Home' Afloat : AFLOAT March 2015 Contents 44 AFLOAT.com.au March 2015
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The Australian Mariners’ Welfare Society, a company originally
known as the Sydney Sailors’ Home, celebrated the 150th
anniversary of the establishment of the Home in the Rocks area
of Sydney at a special commemorative ceremony on 2 February
to mark their sesquicentenary.
The Home opened its doors at 106 George Street North on 1
February 1865 and for the next 114 years accommodated thousands
of seamen of all nationalities coming to the port of Sydney in
merchant ships, providing them with cheap accommodation
Naval personnel of the Royal Navy’s Australian Squadron
then based in Sydney also lodged at the Home up until 1890
when Royal Naval House was opened in nearby Grosvenor Street
to cater for them.
The Home itself was closed in April 1979 following compulsorily
resumption of the property by the Sydney Cove Redevelopment
Authority. Alternative accommodation was found for those who
still remained as lodgers in the Home when it ceased operations.
However, the original building survives today as a heritage-
listed property maintained by the Sydney Harbour Foreshore
Authority and currently houses the Billich Art Gallery and the
Sailors Thai Restaurant.
With the closure of the Home its management, recognising
generational changes then occurring in the shipping industry
along with a declining demand for accommodation of the kind
offered by the Sailors’ Home, sought alternative avenues by
which it could continue to serve seafarers but in ways quite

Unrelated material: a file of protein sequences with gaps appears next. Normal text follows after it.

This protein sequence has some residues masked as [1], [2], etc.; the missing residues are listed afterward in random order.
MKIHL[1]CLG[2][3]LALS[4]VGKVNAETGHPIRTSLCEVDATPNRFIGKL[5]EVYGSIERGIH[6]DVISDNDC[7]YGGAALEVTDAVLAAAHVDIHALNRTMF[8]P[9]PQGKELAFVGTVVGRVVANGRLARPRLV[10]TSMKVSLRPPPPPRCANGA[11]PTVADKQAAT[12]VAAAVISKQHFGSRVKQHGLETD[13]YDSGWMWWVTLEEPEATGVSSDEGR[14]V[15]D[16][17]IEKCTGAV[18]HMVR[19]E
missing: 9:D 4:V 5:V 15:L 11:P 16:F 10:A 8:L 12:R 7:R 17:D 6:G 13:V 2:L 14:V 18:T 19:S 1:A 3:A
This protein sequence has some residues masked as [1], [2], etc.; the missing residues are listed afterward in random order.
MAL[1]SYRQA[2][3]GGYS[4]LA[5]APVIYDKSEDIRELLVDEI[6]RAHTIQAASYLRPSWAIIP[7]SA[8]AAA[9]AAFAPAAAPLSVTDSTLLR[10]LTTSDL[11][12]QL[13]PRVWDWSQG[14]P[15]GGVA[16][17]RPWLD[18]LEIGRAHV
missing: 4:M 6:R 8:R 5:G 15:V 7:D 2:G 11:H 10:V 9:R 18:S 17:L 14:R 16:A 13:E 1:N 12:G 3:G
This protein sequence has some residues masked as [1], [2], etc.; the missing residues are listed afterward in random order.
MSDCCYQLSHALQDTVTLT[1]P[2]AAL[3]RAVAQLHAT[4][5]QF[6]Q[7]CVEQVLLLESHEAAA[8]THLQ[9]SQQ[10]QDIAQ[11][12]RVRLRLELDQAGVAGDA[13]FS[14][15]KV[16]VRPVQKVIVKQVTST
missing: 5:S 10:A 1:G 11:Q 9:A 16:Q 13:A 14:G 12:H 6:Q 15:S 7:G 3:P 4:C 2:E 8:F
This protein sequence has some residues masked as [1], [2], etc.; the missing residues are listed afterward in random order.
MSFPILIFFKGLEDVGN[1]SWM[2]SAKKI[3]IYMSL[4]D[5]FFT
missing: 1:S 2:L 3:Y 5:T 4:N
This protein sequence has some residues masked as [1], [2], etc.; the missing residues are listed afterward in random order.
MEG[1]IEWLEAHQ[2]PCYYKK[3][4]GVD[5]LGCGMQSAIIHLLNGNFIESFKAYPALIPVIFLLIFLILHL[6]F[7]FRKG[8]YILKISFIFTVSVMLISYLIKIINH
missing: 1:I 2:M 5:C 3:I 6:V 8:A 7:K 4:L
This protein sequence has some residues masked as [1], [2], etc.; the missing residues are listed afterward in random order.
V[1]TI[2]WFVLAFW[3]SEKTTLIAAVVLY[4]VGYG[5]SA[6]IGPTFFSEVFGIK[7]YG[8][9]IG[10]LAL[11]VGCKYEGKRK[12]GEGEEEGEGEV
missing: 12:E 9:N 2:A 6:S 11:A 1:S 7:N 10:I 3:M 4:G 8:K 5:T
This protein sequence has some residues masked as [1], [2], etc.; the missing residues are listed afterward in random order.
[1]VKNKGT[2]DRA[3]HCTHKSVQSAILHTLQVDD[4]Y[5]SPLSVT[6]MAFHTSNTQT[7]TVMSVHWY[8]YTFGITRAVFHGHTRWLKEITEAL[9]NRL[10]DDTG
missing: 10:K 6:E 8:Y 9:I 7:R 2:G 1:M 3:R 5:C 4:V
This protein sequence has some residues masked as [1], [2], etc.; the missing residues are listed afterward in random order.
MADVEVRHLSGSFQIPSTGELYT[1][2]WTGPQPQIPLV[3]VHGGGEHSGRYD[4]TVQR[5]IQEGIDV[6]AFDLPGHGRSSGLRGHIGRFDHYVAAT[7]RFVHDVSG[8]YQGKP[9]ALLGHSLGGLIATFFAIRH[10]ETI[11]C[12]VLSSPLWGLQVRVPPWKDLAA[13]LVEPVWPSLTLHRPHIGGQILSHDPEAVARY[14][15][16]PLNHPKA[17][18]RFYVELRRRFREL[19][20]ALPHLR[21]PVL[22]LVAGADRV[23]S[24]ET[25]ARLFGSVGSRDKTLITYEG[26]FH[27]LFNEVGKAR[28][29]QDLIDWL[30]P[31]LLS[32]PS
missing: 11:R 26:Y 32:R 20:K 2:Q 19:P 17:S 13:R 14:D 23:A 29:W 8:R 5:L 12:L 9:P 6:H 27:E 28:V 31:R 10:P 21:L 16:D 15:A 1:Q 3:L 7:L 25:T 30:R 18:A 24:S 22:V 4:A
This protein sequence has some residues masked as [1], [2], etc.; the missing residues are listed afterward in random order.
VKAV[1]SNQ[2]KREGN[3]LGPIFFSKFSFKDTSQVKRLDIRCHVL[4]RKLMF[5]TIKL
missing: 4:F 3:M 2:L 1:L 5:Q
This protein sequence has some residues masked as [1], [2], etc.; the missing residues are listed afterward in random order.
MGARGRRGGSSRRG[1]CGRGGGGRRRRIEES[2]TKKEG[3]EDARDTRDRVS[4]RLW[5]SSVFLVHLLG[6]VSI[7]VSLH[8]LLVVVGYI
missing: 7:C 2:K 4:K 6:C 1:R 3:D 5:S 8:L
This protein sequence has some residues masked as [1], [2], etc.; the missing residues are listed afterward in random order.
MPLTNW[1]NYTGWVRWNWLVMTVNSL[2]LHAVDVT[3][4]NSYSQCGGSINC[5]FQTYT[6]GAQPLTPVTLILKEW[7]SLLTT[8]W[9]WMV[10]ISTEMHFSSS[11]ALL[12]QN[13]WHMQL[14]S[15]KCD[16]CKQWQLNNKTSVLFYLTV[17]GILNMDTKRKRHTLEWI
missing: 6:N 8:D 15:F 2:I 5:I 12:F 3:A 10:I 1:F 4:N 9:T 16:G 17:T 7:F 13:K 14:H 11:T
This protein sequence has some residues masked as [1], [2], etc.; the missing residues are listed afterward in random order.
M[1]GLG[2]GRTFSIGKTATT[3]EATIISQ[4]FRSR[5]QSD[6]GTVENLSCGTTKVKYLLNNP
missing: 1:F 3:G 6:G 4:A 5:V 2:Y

different to those envisaged when the Home was established in
This ushered in a new era for the organisation, which discarded
the Sailors’ Home name and reinvented itself as the Australian
Mariners’ Welfare Society.
Nowadays it makes annual grants of thousands of dollars
to organisations such as the Mission to Seafarers and Stella
Maris Clubs operating in 30 ports throughout Australia for
various purposes including
maintenance and upkeep
of their buildings and for
the supply and ongoing
funding of Internet facilities
for visiting seafarers to
enable them to contact
families at home.
Also, scholarships for
study at the Australian
Maritime College at Launceston (Tasmania) and at selected TAFE
colleges are offered to promising young Australians planning
a seagoing career as well as to those already at sea who wish
to upgrade their qualifications. From time to time serving and
retired seafarers and their dependants are also provided with
appropriate assistance in times of hardship. h
Disposal options for
Australia has the highest usage of emergency beacons
per capita in the world with over 350,000 beacons registered
in Australian Maritime Safety Authority (AMSA) database.
AMSA is urging owners of EPIRBs to dispose of their
unwanted beacons correctly. AMSA spokesperson Lisa Martin
said emergency beacons can inadvertently activate if they are
not correctly disposed, which often occurs when beacons are
thrown in the rubbish and end up in tips.
“ Search assets and personnel tasked to look for beacons ...
may then be unavailable for a real emergency,” Ms Martin said.
Beacon owners can still dispose of unwanted beacons
responsibly by contacting their local battery store or maritime
safety agency. A small fee may apply.
Anyone who disposes of their unwanted beacon should
update their details with AMSA to de-register their beacon.
Details can be updated online at ww w.amsa .gov.au /beacons
or by phoning AMSA on 1800 406 406. h
Sydney Sailors’ Home building
survives today as a heritage-listed
Milestone sesquicentenary for
Sydney Sailors’ Home
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